Monday, September 14, 2015

The champion of Unity of Being (Unity in Sufism & Vedanta): 17th century Mughal Prince Dara Shikoh

An extract from https://en.wikipedia.org/wiki/Dara_Shikoh:
Dara Shikoh (Urdu: دارا شِكوه‎), (Persian: دارا شكوه ‎) M 28 October 1615 – 30 August 1659 [Julian]/9 September 1659 [Gregorian]) was the eldest son and the heir-apparent of the fifth Mughal Emperor Shah Jahan. His name دارا شكوه in Persian means "as magnificent as Dara". He was favoured as a successor by his father and his sister Princess Jahanara Begum Sahib, but was defeated by his younger brother Prince Muhiuddin (later the Emperor Aurangzeb) in a bitter struggle for the imperial throne.
The course of the history of the Indian subcontinent, had Dara prevailed over Aurangzeb, has been a matter of some conjecture among historians.

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Some extracts from http://www.columbia.edu/itc/mealac/pollock/sks/papers/Ganeri(migratingtexts).pdf ("MIGRATING TEXTS AND TRADITIONS: DĀRĀ SHUKOH AND THE TRANSMISSION OF THE UPANIṢADS TO ISLAM" by Jonardon Ganeri, article first published in Migrating Texts and Traditions , edited by William Sweet (University of Ottawa Press, 2009)):

It was in or around 1656 that the crown prince Dārā Shukoh, the eldest son of Shāh Jahān and the great grandson of Akbar, began to assemble a team of paṇḍit-translators to help him in his project of rendering into Persian three great Hindu texts: the Upaniṣads, the Bhagavadgītā, and the Yogavāsiṣṭha. This project would indeed prove to be of historic importance, for European scholars had Persian but not Sanskrit, and it would be through Anquetil-Duperron’s translation of the Persian into Latin that the Upaniṣads would bear upon nineteenth century European thought. This was the text that would be read by Schopenhauer, whose reading would in turn directly influence the early Wittgenstein; this was the text a copy of which was held by the poet William Blake, and which was studied by Schelling.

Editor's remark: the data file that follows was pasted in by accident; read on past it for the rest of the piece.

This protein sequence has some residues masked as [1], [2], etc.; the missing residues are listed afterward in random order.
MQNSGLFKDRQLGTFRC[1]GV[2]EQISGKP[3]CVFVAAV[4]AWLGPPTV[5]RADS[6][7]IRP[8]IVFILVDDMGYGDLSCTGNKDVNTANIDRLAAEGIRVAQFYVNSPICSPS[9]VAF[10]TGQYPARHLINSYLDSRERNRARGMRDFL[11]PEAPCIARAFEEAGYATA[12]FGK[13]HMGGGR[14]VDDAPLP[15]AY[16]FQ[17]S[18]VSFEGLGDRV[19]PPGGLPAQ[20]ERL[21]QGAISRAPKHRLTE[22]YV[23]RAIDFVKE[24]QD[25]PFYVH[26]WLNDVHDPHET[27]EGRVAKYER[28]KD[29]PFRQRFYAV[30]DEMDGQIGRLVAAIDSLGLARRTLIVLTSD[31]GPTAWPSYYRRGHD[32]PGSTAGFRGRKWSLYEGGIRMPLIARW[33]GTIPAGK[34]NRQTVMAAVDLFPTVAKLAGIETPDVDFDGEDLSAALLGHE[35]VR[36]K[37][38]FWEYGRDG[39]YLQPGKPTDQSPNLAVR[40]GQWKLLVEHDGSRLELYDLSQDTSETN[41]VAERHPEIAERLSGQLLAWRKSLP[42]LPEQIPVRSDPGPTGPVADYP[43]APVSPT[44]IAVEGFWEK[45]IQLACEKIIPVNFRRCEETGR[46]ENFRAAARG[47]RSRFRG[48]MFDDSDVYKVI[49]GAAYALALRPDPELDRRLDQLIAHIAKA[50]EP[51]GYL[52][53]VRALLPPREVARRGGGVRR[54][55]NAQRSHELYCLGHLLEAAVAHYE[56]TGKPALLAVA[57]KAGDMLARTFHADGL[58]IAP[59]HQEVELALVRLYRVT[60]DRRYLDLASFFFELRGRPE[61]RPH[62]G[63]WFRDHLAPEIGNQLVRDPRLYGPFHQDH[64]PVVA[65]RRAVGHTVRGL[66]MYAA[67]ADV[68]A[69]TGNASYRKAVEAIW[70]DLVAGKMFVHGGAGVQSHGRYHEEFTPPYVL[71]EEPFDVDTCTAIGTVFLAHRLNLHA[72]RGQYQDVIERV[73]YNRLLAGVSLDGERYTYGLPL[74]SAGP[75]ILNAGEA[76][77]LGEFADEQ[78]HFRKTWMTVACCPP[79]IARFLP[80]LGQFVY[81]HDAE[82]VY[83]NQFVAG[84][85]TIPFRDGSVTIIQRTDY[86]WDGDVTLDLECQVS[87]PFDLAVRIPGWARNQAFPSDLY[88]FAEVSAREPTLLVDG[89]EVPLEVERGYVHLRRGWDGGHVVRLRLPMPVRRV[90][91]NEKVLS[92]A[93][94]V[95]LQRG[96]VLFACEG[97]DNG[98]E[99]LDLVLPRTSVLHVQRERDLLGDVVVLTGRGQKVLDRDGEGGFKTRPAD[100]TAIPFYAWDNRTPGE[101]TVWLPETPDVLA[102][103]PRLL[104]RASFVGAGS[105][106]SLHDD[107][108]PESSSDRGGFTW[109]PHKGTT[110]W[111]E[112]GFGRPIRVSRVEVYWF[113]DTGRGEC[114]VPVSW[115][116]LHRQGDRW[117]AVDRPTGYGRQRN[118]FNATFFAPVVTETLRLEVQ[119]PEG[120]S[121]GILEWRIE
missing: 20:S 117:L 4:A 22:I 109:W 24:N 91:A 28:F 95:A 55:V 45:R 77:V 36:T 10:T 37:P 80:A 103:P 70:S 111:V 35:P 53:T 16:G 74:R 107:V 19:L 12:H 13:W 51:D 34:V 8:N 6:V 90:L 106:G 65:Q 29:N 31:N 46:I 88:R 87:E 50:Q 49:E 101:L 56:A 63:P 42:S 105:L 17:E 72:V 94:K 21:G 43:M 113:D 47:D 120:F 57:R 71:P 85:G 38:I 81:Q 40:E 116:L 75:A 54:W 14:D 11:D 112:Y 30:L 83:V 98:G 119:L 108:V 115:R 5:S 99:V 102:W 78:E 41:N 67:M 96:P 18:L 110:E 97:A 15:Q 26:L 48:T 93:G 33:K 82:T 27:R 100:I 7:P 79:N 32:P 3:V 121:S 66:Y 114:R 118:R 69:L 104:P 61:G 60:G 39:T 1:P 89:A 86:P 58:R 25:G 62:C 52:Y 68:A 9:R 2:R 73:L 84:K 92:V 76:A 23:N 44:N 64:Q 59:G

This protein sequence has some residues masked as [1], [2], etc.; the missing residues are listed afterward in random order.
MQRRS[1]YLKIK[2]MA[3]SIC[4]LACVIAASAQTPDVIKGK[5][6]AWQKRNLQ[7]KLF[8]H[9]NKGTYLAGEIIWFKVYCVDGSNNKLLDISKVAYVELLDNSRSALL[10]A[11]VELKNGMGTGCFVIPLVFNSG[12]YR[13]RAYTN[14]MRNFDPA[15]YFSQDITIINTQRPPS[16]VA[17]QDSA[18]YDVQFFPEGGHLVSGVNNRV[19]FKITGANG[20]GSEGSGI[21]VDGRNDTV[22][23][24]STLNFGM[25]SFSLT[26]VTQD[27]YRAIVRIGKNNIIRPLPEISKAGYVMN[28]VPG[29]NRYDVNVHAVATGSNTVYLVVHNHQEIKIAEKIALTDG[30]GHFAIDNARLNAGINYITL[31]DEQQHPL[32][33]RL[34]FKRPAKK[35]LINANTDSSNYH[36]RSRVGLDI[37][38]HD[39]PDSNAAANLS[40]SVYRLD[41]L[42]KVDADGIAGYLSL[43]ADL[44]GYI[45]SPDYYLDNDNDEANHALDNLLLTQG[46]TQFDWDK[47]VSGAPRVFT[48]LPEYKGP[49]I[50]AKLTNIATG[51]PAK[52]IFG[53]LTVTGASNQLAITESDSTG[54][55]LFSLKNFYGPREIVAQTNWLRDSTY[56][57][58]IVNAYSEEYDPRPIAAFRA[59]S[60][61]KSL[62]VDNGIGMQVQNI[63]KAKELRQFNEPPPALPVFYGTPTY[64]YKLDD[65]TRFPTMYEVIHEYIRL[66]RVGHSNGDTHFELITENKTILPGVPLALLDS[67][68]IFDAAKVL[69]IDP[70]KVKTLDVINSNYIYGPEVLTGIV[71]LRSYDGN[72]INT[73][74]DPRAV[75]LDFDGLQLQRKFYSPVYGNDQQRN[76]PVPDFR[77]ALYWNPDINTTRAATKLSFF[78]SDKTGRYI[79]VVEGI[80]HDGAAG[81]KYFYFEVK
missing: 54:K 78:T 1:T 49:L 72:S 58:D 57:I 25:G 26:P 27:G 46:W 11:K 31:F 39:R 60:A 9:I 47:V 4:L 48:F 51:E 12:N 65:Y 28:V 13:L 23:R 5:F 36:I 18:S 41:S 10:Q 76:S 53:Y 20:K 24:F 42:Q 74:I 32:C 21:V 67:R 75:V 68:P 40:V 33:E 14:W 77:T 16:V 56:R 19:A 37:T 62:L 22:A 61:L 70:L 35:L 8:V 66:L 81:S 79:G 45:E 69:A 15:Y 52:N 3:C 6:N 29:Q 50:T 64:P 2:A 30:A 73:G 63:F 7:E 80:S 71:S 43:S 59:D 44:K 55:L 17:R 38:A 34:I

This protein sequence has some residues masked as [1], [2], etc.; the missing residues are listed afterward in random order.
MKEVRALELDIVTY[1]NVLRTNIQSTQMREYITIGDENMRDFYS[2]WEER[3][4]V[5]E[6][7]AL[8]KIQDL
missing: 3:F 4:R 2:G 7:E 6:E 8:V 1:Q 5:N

...
Dārā Shukoh called his Persian translation of fifty-two Upaniṣads Sirr-i Akbar, “The Great Secret”. What might that secret have been? In his remarkably informative “Preface” to the translation, Dārā Shukoh reveals a great deal about his thinking.
...
The unspoken assumption, of course, is that all religious texts have a common subject matter, whatever their varying stylistic merits or drawbacks might be. In the background, then, is what might be termed a religious cosmopolitanism, a belief that there is a common spiritual heritage to all humanity. This is a manifestation of the Sufi doctrine of waḥdat al-wujūd (‘Unity of Being’), which, as Muzaffar Azam has shown, contributed to the shape of Hindu-Muslim relations in northern India throughout the sixteenth and seventeenth centuries, from Akbar to ‘Abd al-Rahman Chishti (Azam 2004: 91–8).